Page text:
This afternoon you might be at a super bowl party or at your home nuzzling the chili cheese hotdogs you eat once a year.
Maybe you’re suffering through the gameplay to see the commercials or maybe you’re a diehard fan.
Personally I want San Francisco to win. Not because I know anything about them but because I liked them when I was a kid and they had cool colors.
We can take this opportunity to learn from the football players.
What could they possibly teach us about swimming?
Here are three visible examples of giving effort at the game that you can have fun looking for.
With practice you’ll be able to look for similar examples during lessons and swim practice.
- Defensive players moving at the ball and following through the tackle.
- Habitual or ritual-like examples that reappear before or adfter a play. S
- Hardest to see. Overcoming changing conditions and afapting, leaning on conditioning and habit, trained purpose to outplay someone.
Professional football players are already culled through rigorous recruiting and demand for excellence.
You’re already going to see the best.
Look at how the person making the tackle ensures that the person with the ball is down.
They’ve had it drilled into them at practice for years to follow through. To get after it. To drive it home.
Look for the defender tapping the ball carrier after the whistle ends the play. Watch how they remain piled.
Look for receivers continuing to run their routes quickly even on a running play.
Look for defenders not involved with the tackle sprinting to the ball or running to the downed player after the tackle is made. All examples of demonstrated effort.
Do you think those things are accidental?
Of course not. A coach forced them to do something specific during and after a play to encourage effort. They demand the follow through to weed out the players that don’t go the extra step.
What can you see in swimming? Streamline. Find and encourage everyone to create a streamline habit.
When streamline is a habit then the rest of swimming gets easier.
Keep an eye out for players on the sidelines doing warm up routines. They calm nerves. They flush rested muscles with blood and they warm atheletes up for exertion.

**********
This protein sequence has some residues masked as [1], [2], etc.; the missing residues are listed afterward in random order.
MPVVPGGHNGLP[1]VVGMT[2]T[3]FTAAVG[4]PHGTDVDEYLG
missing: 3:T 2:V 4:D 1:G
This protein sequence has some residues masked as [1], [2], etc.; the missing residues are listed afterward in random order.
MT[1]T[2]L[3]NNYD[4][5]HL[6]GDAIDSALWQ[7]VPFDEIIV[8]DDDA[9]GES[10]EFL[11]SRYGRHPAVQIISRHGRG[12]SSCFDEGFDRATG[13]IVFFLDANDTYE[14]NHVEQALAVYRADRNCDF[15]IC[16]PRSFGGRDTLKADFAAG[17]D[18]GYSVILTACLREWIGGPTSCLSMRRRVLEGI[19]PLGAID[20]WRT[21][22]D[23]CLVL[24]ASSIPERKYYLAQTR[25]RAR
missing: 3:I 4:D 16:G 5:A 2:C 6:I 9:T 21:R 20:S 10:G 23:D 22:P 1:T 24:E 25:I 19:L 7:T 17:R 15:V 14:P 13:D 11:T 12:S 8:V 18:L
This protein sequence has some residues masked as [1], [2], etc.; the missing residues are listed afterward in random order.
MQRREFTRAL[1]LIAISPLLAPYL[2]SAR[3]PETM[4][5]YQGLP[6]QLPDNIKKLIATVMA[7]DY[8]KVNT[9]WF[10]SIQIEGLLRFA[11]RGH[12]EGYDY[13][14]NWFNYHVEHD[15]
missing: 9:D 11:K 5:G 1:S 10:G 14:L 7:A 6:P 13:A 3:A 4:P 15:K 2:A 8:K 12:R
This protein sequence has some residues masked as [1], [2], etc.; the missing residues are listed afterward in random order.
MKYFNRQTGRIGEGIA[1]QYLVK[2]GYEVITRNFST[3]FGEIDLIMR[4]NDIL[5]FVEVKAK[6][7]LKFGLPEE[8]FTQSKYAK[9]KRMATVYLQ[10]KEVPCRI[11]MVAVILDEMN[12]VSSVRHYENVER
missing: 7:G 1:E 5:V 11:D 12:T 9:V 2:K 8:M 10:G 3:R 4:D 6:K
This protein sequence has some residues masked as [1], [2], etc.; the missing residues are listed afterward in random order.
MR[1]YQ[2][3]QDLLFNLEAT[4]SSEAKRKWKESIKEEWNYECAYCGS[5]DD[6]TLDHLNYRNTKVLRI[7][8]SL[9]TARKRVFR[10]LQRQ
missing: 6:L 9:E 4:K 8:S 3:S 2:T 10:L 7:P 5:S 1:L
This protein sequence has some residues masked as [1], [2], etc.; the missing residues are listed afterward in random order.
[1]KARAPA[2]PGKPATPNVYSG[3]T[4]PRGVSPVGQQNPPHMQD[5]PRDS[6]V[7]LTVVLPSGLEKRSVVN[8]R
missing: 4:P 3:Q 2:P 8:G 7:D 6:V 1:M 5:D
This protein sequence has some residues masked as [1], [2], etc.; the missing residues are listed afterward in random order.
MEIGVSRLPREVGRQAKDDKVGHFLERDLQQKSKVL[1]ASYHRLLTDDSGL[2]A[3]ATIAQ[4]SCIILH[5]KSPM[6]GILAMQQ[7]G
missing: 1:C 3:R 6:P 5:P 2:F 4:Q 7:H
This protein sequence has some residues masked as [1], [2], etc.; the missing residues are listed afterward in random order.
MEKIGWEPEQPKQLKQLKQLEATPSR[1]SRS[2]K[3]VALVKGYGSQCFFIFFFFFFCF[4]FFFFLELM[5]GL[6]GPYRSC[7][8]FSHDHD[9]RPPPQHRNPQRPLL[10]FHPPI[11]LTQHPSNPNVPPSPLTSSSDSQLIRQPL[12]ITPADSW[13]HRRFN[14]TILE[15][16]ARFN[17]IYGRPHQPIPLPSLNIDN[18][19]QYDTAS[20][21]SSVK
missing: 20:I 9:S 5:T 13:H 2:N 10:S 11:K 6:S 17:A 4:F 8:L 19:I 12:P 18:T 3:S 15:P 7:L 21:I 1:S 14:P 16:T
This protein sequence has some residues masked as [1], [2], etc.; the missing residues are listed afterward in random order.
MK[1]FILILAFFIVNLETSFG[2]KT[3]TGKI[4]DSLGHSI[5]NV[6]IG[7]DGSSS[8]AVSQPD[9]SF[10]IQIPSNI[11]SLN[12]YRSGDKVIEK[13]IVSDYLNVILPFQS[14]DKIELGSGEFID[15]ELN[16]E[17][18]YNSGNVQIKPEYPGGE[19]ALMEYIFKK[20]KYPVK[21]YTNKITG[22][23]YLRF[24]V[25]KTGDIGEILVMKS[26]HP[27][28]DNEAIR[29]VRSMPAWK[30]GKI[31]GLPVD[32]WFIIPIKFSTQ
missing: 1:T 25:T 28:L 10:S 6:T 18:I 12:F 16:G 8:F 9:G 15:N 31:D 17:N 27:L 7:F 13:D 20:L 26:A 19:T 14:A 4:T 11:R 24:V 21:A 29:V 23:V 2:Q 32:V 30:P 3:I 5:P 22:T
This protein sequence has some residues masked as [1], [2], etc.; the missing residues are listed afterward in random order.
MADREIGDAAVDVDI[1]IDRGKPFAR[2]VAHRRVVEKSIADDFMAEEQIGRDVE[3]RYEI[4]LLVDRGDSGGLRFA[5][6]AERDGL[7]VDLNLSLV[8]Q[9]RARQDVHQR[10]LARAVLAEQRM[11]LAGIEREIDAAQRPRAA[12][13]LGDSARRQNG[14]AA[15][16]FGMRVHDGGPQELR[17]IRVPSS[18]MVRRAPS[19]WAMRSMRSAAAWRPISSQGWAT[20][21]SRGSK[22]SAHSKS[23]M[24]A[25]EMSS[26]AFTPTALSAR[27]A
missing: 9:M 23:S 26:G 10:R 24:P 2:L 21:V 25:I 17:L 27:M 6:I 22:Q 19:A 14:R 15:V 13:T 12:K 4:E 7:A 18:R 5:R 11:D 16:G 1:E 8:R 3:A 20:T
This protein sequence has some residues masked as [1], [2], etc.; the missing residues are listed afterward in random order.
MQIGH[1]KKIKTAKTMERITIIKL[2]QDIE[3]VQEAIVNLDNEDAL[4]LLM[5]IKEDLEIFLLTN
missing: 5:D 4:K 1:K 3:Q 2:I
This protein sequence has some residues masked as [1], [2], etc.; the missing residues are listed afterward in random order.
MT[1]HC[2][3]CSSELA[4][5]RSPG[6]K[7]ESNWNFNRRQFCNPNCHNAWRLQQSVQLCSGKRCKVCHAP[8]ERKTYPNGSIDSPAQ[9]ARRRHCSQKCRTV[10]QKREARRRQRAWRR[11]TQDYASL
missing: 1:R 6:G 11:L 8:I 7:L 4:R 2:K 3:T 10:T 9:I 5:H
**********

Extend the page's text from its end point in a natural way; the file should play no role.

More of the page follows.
What rituals do you give your swimmers? In lessons do you always do a streamline flow before the lesson? Work yoga into the pre swim routine. Mentally prepare them to put effort in disciplined movements.
Look at the offensive line just before the play begins. They’ll line up together and as a team as a one. They’ll bend forward and square up for the snap. Recognize this ritual. Who does it best. Who does it with a dancers adherence to perfection? Who does it sloppy?
Look at the running backs. Watch them holding the ball as they run. Is it in the same spot?
Look at the wide receivers. How do they square up before the snap? What position are they on? Do they run the full route or jog on a running play?
Find Moments of Excellence
Pointing out specific examples of athletic excellence is as difficult as prediciting who is going to win the super bowl.
Look for moments that make you say, “Wow.” or “holy cow, that was incredible.” You’ll know it when you see it. They are times when the athlete makes the incredible challenge of outrunning 11 other people look easy.
What habits and effort went into that moment? How many hours did that athlete train to work up the physical ability to perform so well and adapt to those conditions.
We can provide that same training for our athletes, for our swimmers.
Do you think the coach is going to praise the specific footwork to evade the tacklers? No! They’re going to say great job on that effort, well done reading the field, or something.
When we’re teaching swim lessons we can focus in on those moments of excellence and celebrate them with our kids. When a 4 year old overcomes their fears and does a streamline or a glide for the first time we need to celebrate it with a stadium like applause. We should bounce off our feet, jump and holler with joy and make the moment special! Channel the crowd at the super bowl and impress that energy into our swimmers.
Train your critical eye
Finding moments of excellence, examples of habit and routine, as well as deliberate “extra steps” at the super bowl is training you to look for the exceptional.
When you’re done celebrating with tacos, sliders, and chip dip, return tomorrow at swim lessons with a fresh look at how we can notice those moments in our swimmers, in our athletes and point them out.
Give feedback like an armchair football coach commenting on “what they should have done,” or how they “should have played that 3rd down.”
We are the stewards of our swimmers and if we treat the Super Bowl as a chance to train our brains to better recognize moments of astounding effort we can foster and encourage it in our athletes and students.
Have fun! Enjoy! And go easy on that chili!